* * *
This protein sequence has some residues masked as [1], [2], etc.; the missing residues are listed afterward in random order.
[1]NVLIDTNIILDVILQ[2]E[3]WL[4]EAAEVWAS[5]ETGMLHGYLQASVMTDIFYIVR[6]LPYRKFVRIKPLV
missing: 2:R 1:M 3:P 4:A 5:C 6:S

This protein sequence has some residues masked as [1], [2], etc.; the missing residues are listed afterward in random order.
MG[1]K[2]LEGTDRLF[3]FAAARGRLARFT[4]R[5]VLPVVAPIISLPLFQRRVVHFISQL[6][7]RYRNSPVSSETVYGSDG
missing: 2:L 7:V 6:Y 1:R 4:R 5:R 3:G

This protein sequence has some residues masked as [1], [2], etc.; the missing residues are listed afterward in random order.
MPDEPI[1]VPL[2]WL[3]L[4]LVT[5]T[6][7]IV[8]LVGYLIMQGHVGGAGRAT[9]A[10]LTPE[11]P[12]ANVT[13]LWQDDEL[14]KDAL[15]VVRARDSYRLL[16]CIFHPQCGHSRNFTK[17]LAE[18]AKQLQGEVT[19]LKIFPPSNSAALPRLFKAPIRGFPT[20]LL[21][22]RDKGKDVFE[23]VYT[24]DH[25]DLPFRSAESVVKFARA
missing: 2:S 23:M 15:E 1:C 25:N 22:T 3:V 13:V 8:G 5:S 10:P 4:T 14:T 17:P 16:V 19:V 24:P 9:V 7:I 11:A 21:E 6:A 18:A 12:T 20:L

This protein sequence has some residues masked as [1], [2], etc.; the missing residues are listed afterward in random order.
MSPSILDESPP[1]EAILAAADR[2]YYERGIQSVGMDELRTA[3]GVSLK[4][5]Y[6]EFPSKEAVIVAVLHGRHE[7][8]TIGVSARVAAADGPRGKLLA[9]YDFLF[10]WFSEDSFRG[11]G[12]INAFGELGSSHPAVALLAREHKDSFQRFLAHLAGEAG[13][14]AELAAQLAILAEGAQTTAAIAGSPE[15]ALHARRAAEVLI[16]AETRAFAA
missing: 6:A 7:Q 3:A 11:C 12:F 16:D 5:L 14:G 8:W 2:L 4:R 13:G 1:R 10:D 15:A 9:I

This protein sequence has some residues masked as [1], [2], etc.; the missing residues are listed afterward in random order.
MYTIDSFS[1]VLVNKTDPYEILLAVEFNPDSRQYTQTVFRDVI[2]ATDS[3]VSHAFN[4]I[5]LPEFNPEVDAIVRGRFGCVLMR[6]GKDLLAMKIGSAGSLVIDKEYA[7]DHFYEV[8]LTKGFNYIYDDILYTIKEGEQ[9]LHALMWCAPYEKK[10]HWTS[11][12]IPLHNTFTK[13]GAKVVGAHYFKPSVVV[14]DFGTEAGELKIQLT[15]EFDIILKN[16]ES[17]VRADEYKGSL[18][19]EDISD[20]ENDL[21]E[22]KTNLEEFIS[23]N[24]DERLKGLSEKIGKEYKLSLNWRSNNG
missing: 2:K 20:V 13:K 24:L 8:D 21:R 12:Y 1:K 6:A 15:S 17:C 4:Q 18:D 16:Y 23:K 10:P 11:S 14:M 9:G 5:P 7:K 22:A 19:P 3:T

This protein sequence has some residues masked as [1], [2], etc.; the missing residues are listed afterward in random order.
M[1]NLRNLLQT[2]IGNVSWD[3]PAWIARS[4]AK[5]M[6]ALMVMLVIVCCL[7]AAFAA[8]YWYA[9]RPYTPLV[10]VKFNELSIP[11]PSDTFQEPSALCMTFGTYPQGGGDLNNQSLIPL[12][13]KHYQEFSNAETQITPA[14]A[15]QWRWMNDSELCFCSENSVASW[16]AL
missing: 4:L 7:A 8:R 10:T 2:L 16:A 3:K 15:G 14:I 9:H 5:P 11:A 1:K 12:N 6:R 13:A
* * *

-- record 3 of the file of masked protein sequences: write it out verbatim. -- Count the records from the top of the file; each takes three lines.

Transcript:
This protein sequence has some residues masked as [1], [2], etc.; the missing residues are listed afterward in random order.
MPDEPI[1]VPL[2]WL[3]L[4]LVT[5]T[6][7]IV[8]LVGYLIMQGHVGGAGRAT[9]A[10]LTPE[11]P[12]ANVT[13]LWQDDEL[14]KDAL[15]VVRARDSYRLL[16]CIFHPQCGHSRNFTK[17]LAE[18]AKQLQGEVT[19]LKIFPPSNSAALPRLFKAPIRGFPT[20]LL[21][22]RDKGKDVFE[23]VYT[24]DH[25]DLPFRSAESVVKFARA
missing: 2:S 23:M 15:E 1:C 25:N 22:T 3:V 13:V 8:G 5:S 10:P 4:T 14:T 17:P 16:V 19:V 24:P 9:V 7:I 11:A 21:E 6:A 18:A 12:T 20:L